Easy Motion Tourist by Leye Adenle April 1st 2016, Cassava Republic Press
Easy Motion Tourist is a compelling crime novel set in contemporary Lagos. Guy Collins is a British hack who stumbles by chance into the murky underworld of the city and discovers more of the darker aspects of what makes Lagos tick. He also falls slowly for Amaka, a woman who saves him from a Nigerian police cell. Little do they realise how the body parts business is wrapped up in the power and politics of the city. A modern thriller featuring a strong female protagonist, prepared to take on the Nigerian criminal world on her own.

The Bricks that Built the Houses by Kate Tempest April 7th 2016, Bloomsbury
It gets into your bones. You don't even realise it, until you're driving through it, watching all the things you've always known and leaving them behind. Young Londoners Becky, Harry and Leon are escaping the city in a fourth-hand Ford Cortina with a suitcase full of stolen money. Taking us back in time - and into the heart of London - The Bricks that Built the Houses explores a cross-section of contemporary urban life with a powerful moral microscope, giving us intimate stories of hidden lives, and showing us that good intentions don't always lead to the right decisions. Wise but never cynical, driven by empathy and ethics, The Bricks the Built the Houses questions how we live with and love one another.

Join by Steve Toutonghi April 21st 2016, Soho Press
What if you could live multiple lives simultaneously, have constant, perfect companionship, and never die? That’s the promise of Join, a revolutionary technology that allows small groups of minds to unite, forming a single consciousness that experiences the world through multiple bodies. But as two best friends discover, the light of that miracle may be blinding the world to its horrors.

Tuesday Nights in 1980 by Molly Prentiss April 5th 2016, Gallery/Scout Press
Welcome to SoHo at the onset of the eighties: a gritty, not-yet-gentrified playground for artists and writers looking to make it in the big city. Among them: James Bennett, a synesthetic art critic for The New York Times whose unlikely condition enables him to describe art in profound, magical ways, and Raul Engales, an exiled Argentinian painter running from his past and the Dirty War that has enveloped his country. As the two men ascend in the downtown arts scene, dual tragedies strike, and each is faced with a loss that acutely affects his relationship to life and to art. It is not until they are inadvertently brought together by Lucy Olliason and a young orphan boy sent mysteriously from Buenos Aires, that James and Raul are able to rediscover some semblance of what they’ve lost.

The Red Parts: Autobiography of a Trial by Maggie Nelson April 5th 2016, Graywolf Press
Late in 2004, Maggie Nelson was looking forward to the publication of her book Jane: A Murder, a narrative in verse about the life and death of her aunt, who had been murdered thirty-five years before. The case remained unsolved, but Jane was assumed to have been the victim of an infamous serial killer in Michigan in 1969. Then, one November afternoon, Nelson received a call from her mother, who announced that the case had been reopened; a new suspect would be arrested and tried on the basis of a DNA match. The Red Parts is a memoir, an account of a trial, and a provocative essay that interrogates the American obsession with violence and missing white women, and that scrupulously explores the nature of grief, justice, and empathy.

All Tomorrow's Parties by Rob Spillman April 21st 2016, Grove Press
Rob Spillman the award-winning, cofounding editor of the legendary Tin House magazine, has devoted his life to the rebellious pursuit of artistic authenticity. Born in Germany to two driven musicians, his childhood was spent in a city two hundred miles behind the Iron Curtain. The Berlin Wall stood as a stark reminder of the split between East and West, between suppressed dreams and freedom of expression. After an unsettled youth Spillman would eventually find his way into the literary world of New York City, only to abandon it to return to Berlin just months after the Wall came down. Twenty-five and newly married, Spillman and his wife moved to the anarchic streets of East Berlin in search of the bohemian lifestyle of their idols. But Spillman soon discovered he was chasing the one thing that had always eluded him: a place, or person, to call home. In his intimate, entertaining, and heartfelt memoir, Spillman narrates a colourful, music-filled coming-of-age portrait of an artist’s life that is also a cultural exploration of a shifting Berlin.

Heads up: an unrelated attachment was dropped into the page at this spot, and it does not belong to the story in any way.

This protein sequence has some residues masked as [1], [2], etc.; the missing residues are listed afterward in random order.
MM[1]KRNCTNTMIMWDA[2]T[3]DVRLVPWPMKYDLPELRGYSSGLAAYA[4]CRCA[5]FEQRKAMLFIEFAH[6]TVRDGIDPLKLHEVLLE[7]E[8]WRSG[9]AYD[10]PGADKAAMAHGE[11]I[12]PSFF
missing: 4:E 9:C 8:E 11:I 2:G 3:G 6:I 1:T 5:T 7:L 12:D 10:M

Agnostic by Lesley Hazleton April 25th 2016, Hudson Street Press
A widely admired writer on religion celebrates agnosticism as the most vibrant, engaging—and ultimately the most honest—stance toward the mysteries of existence. In this provocative, brilliant book, Hazleton gives voice to the case for agnosticism, breaks it free of its stereotypes as watered-down atheism or amorphous “seeking,” and celebrates it as a reasoned, revealing, and sustaining stance toward life.

True Crimes: A Family Album by Kathryn Harrison April 5th 2016, Random House
In essays written over the course of more than a decade, Kathryn Harrison has created a beautifully detailed and rigorously honest family album. With tenderness and wisdom, compassion and humor, Harrison writes about the things we don’t always discuss, casting light on what lurks beneath the surface of everyday life, sifting through the artifacts of memory to find what haunts and endures.

Dodgers by Bill Beverly April 5th 2016, No Exit Press
The story of a young LA gang member named East, who is sent by his uncle along with some other teenage boys—including East's hothead younger brother—to kill a key witness hiding out in Wisconsin. The journey takes East out of a city he's never left and into an America that is entirely alien to him, ultimately forcing him to grapple with his place in the world and decide what kind of man he wants to become.

When We Collided by Emery Lord April 7th 2016, Bloomsbury